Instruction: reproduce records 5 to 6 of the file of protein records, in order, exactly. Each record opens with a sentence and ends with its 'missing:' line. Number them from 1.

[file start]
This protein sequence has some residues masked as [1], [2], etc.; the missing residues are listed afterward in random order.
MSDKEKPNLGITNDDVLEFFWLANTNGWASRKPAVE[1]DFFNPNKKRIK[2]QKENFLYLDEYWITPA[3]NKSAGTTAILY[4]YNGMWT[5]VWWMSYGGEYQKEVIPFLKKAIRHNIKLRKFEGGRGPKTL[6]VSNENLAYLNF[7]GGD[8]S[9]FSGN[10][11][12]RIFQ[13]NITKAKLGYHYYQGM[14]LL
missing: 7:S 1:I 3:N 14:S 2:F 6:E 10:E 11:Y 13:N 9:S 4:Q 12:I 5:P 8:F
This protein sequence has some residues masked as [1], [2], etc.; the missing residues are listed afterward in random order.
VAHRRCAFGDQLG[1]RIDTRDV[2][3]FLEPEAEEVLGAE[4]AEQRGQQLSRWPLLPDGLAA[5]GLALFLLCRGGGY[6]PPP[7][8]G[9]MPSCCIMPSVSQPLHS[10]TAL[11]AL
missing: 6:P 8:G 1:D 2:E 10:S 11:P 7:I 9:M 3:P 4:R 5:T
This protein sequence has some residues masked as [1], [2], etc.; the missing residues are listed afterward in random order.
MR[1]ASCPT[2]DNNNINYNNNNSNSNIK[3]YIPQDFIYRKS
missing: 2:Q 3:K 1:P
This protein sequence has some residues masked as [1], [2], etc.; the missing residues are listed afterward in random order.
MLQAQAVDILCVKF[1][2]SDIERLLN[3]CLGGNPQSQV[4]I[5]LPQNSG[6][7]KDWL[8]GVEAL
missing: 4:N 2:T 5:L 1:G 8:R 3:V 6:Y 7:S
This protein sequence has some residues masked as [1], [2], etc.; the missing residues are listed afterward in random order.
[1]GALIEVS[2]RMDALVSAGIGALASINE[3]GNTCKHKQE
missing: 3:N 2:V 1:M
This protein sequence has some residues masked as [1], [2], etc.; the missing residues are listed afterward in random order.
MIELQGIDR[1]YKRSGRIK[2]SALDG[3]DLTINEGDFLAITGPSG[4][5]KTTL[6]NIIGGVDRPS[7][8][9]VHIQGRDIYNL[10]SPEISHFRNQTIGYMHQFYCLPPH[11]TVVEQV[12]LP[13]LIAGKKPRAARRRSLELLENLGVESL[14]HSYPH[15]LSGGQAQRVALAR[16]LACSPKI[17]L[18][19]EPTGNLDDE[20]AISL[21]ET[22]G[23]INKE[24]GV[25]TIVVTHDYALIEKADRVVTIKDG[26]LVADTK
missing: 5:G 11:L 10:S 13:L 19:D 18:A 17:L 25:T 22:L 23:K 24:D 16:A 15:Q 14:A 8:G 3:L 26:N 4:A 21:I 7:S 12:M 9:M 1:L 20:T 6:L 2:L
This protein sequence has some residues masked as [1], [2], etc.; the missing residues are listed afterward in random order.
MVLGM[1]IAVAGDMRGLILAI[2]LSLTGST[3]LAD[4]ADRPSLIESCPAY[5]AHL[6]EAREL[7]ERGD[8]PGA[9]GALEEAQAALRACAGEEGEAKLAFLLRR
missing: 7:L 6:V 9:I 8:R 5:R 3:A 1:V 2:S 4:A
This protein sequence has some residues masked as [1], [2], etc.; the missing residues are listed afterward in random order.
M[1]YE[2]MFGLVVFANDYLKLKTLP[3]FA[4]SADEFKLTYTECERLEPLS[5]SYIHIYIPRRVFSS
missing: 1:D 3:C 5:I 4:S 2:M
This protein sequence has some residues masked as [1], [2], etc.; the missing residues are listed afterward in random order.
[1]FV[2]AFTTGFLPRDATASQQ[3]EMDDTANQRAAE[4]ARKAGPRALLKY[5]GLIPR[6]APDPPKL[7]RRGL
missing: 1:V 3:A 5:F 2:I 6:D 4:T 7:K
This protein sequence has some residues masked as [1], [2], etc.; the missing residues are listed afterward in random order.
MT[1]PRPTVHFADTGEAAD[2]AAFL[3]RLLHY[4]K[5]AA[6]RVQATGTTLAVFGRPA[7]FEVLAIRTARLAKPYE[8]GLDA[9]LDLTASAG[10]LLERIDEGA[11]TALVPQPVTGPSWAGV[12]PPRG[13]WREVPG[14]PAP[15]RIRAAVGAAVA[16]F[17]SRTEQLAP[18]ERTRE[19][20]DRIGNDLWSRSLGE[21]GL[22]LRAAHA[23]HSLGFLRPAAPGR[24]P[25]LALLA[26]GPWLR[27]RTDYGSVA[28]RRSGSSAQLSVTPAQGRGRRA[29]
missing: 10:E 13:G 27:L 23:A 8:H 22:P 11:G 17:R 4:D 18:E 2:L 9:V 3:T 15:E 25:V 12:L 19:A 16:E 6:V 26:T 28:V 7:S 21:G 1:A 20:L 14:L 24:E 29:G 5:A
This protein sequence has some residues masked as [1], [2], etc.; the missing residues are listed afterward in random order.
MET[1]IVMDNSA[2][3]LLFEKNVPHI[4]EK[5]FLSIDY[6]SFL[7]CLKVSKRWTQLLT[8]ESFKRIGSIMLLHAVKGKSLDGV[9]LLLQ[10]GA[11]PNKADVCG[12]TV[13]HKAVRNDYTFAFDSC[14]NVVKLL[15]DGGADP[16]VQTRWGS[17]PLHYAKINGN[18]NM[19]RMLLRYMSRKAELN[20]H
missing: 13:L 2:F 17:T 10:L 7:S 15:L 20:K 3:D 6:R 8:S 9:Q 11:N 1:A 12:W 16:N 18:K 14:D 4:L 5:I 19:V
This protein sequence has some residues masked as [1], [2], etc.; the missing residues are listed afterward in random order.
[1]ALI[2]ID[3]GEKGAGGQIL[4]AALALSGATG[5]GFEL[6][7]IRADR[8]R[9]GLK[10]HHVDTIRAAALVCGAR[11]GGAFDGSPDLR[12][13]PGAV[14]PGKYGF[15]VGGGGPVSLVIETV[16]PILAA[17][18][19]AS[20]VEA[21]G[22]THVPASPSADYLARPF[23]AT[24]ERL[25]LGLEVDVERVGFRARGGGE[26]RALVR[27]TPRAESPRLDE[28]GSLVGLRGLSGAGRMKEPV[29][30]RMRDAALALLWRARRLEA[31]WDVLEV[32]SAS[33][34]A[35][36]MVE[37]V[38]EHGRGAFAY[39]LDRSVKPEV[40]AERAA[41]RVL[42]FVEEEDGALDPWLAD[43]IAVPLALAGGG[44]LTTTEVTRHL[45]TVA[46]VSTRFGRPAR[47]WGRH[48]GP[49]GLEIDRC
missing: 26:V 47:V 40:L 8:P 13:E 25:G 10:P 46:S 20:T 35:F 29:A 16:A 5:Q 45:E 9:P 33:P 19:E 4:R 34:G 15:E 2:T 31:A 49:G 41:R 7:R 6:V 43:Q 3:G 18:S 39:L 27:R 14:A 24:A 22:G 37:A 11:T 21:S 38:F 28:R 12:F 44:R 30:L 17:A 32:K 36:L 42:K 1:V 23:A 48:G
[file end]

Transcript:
This protein sequence has some residues masked as [1], [2], etc.; the missing residues are listed afterward in random order.
[1]GALIEVS[2]RMDALVSAGIGALASINE[3]GNTCKHKQE
missing: 3:N 2:V 1:M
This protein sequence has some residues masked as [1], [2], etc.; the missing residues are listed afterward in random order.
MIELQGIDR[1]YKRSGRIK[2]SALDG[3]DLTINEGDFLAITGPSG[4][5]KTTL[6]NIIGGVDRPS[7][8][9]VHIQGRDIYNL[10]SPEISHFRNQTIGYMHQFYCLPPH[11]TVVEQV[12]LP[13]LIAGKKPRAARRRSLELLENLGVESL[14]HSYPH[15]LSGGQAQRVALAR[16]LACSPKI[17]L[18][19]EPTGNLDDE[20]AISL[21]ET[22]G[23]INKE[24]GV[25]TIVVTHDYALIEKADRVVTIKDG[26]LVADTK
missing: 5:G 11:L 10:S 13:L 19:D 18:A 17:L 25:T 22:L 23:K 24:D 16:A 15:Q 14:A 8:G 3:L 26:N 4:A 21:I 7:S 12:M 9:M 1:L 20:T 6:L 2:L